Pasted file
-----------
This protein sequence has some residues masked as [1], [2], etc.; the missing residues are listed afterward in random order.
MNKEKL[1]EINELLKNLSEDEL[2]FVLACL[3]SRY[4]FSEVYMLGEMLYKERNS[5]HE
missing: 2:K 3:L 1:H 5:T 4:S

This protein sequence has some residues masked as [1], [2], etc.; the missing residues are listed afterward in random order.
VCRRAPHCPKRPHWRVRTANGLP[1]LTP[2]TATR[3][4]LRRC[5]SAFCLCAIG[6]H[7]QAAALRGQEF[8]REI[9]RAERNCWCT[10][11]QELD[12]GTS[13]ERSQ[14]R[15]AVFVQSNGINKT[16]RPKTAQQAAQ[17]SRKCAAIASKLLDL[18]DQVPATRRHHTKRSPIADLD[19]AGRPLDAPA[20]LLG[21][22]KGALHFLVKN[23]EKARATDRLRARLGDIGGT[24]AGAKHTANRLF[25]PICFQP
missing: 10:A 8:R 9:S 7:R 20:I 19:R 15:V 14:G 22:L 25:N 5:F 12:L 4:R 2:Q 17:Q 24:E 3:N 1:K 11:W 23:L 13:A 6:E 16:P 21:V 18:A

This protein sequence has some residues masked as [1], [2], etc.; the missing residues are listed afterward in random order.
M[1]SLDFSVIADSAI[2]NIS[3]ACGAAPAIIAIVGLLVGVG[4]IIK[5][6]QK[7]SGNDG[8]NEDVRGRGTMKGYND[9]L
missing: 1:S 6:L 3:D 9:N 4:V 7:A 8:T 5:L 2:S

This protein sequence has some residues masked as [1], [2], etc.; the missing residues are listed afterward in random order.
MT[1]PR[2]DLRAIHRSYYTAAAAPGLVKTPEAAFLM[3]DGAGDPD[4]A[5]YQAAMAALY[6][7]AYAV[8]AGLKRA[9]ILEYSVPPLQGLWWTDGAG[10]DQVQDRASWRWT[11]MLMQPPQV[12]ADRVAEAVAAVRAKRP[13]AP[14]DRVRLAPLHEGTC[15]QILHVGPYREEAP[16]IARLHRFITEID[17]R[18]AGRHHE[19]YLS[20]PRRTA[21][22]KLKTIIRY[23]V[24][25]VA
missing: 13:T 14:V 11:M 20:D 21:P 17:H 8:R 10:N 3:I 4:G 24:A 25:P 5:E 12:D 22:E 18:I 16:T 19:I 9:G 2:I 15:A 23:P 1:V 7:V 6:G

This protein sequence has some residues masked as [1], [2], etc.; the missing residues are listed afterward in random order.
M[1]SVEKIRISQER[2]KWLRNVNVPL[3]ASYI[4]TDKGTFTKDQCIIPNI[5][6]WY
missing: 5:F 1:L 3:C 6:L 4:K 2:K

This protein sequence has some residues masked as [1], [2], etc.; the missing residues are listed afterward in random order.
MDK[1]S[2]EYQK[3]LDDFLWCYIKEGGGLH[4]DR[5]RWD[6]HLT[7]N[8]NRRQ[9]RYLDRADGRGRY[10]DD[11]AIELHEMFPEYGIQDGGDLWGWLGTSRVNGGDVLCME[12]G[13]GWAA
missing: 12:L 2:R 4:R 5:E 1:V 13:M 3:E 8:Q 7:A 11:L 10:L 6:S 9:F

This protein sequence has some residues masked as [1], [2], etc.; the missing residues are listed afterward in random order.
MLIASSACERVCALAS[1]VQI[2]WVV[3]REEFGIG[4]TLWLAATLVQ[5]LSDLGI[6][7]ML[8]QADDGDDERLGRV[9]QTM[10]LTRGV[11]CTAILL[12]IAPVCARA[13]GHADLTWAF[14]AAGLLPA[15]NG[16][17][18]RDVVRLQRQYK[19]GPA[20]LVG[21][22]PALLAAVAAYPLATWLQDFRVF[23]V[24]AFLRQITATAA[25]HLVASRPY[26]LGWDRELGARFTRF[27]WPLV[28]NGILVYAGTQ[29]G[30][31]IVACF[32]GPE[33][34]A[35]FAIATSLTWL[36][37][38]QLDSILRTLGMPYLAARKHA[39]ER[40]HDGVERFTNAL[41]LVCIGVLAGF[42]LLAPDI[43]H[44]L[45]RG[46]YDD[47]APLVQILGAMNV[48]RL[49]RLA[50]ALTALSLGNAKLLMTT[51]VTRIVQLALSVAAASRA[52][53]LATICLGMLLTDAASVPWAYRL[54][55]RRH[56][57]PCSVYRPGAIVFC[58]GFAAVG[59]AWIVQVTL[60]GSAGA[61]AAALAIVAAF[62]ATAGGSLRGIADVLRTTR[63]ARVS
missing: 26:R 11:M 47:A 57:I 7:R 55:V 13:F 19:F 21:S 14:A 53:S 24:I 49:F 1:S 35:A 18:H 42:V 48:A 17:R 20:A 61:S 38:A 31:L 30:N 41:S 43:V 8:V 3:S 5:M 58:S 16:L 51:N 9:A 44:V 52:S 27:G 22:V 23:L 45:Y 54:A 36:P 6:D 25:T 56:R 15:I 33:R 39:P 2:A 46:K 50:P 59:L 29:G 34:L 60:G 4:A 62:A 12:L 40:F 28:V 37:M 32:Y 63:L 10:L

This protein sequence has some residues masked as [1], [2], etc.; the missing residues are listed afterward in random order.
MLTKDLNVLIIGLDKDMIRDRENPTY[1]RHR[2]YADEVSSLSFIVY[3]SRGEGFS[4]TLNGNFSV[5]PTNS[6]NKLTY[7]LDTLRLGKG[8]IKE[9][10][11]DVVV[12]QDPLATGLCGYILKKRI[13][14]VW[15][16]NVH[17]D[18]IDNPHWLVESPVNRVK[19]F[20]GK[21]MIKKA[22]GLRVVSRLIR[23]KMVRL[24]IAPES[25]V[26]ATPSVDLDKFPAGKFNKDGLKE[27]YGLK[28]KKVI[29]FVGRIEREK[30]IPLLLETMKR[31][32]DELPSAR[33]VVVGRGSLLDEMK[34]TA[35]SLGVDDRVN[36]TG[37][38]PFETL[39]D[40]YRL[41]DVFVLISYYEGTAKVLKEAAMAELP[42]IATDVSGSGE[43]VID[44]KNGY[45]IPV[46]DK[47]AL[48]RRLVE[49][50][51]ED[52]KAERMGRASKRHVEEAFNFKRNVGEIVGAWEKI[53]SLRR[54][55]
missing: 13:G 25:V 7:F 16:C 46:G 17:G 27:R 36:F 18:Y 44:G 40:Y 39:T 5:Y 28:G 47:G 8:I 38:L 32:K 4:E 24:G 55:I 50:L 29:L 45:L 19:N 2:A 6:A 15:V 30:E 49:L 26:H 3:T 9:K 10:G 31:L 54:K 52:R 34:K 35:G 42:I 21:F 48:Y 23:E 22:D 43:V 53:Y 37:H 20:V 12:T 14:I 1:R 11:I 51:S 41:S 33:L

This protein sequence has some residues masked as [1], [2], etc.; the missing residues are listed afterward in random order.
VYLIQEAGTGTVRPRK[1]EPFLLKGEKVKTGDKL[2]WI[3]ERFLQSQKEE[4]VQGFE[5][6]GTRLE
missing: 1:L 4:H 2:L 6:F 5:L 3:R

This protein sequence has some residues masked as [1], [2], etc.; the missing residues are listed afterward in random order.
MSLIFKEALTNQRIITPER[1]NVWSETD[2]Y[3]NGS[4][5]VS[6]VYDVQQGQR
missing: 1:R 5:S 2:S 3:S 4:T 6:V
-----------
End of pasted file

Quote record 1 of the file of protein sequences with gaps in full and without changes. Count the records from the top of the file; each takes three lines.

This protein sequence has some residues masked as [1], [2], etc.; the missing residues are listed afterward in random order.
MNKEKL[1]EINELLKNLSEDEL[2]FVLACL[3]SRY[4]FSEVYMLGEMLYKERNS[5]HE
missing: 2:K 3:L 1:H 5:T 4:S